lots of kids looking at the sea lion through the glass

see the sea lion!

One final note, if you're considering a visit. The zoo is built on a pretty significant slope (that's part of what makes the landscaping so interesting) and there are parking lots at the top, where the main gate is, and at the bottom. Not knowing what we were doing we parked at the D lot on the bottom, and that was absolutely the right choice, because it meant we walked up to the top of the zoo first and then back down to the car. If we'd done it the other way we actually might not have made it back, and I'd never be able to write these words. As it was we survived, and left the zoo in time to make it home to Bedford by 11:30 at night. What a trip!

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alternate art hike

On Friday we had big plans to go swimming at Walden Pond with lots of friends. Even when the day dawned gray and chilly with rain threatening we weren't deterred. However, we were absolutely deterred when we reached the pond and found it closed. With five kids in the car and another three planning to meet us in a couple minutes, we had to find something else fun to do! Luckily Concord's Hapgood-Wright town forest, featuring Fairyland Pond, was just down the hill. So we went there instead.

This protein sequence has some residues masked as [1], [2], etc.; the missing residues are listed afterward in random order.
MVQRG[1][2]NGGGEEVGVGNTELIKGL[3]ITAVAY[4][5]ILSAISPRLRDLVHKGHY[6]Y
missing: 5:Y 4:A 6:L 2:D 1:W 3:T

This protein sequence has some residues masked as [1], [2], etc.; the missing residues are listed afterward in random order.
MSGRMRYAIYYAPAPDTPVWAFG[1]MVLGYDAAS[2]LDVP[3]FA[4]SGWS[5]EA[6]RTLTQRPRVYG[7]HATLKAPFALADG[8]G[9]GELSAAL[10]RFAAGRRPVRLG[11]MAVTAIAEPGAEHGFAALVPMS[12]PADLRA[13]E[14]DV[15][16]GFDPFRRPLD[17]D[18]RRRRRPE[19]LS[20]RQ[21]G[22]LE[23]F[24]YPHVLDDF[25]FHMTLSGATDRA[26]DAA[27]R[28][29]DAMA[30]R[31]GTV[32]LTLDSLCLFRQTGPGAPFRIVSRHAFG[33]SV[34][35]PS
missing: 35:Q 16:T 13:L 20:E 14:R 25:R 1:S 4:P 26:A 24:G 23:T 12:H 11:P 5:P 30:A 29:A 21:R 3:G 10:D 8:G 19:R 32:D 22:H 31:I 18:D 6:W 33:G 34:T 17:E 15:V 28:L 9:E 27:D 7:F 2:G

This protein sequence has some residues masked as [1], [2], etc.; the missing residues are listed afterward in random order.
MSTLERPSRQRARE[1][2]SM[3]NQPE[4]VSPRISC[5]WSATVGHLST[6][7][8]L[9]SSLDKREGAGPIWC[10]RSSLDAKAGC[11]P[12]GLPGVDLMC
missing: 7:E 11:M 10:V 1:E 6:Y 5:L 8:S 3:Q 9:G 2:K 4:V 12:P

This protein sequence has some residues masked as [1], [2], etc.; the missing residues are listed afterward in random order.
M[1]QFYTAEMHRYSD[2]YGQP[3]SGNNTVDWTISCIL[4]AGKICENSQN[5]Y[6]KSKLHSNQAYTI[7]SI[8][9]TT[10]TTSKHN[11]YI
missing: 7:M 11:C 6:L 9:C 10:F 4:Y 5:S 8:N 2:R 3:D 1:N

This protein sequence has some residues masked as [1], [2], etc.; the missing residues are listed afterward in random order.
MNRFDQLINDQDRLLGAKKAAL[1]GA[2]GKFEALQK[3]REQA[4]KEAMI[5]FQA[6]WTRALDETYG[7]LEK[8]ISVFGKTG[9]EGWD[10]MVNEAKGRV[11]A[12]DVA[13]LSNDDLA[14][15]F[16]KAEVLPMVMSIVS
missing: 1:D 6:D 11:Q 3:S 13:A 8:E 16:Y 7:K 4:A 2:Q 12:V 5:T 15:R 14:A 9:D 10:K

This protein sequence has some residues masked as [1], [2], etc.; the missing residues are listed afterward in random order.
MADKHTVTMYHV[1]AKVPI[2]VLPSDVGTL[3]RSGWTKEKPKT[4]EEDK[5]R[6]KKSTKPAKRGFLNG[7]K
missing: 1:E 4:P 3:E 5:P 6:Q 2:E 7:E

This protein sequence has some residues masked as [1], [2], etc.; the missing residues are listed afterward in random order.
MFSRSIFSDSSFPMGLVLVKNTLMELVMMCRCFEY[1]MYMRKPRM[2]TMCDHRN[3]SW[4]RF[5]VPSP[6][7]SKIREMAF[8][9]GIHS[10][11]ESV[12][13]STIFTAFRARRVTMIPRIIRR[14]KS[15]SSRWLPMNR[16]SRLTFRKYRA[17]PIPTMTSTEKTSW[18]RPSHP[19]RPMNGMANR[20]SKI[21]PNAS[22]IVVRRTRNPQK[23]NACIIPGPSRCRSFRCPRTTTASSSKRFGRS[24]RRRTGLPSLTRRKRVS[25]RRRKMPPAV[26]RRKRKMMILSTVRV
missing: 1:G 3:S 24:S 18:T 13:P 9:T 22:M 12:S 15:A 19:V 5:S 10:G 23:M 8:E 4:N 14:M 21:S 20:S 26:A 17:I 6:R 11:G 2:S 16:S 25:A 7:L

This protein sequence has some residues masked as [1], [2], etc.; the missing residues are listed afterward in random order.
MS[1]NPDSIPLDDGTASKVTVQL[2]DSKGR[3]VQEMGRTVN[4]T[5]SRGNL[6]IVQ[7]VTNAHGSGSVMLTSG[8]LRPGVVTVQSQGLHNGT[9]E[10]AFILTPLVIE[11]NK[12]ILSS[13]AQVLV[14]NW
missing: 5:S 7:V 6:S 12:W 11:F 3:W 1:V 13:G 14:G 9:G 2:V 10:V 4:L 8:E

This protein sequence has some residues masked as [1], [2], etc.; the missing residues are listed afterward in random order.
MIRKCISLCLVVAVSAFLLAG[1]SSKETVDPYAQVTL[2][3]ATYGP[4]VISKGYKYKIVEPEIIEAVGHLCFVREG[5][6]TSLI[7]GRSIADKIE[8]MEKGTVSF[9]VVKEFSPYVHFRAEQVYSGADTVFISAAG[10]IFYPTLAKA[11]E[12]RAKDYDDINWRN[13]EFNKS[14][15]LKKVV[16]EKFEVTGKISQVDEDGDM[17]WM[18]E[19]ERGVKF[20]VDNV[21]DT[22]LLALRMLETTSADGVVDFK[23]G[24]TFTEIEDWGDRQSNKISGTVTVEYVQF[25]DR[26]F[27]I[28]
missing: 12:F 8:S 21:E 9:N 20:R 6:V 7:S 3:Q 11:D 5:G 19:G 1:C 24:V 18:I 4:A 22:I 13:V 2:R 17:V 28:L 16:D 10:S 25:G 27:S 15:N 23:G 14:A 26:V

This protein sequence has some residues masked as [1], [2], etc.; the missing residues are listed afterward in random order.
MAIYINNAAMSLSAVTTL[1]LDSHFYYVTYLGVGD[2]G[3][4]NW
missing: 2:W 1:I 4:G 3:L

Zion wading in Fairyland Pond

any fairies in sight?

Not, actually, to swim. Besides the cold weather and cold water, it was also pretty muddy and weedy. It would have been enough to walk around and explore, but as it happened there was even more fun to be had: the woods was the site of an "Art Ramble" organized by the Concord Umbrella Community Arts Center.

the kids looking at a birdhouse-like structure with animals peeking out from the doors

art!

I love art, and I love it even more when it's integrated into the natural environment (like at the wonderful Old Frog Pond Orchard sculpture walk). And when you can play with it! Here are the kids climbing on a giant hand, and obeying my instructions for the picture: "give me the finger!".

kids climbing on a big hand sculpture holding up fingers

all the fingers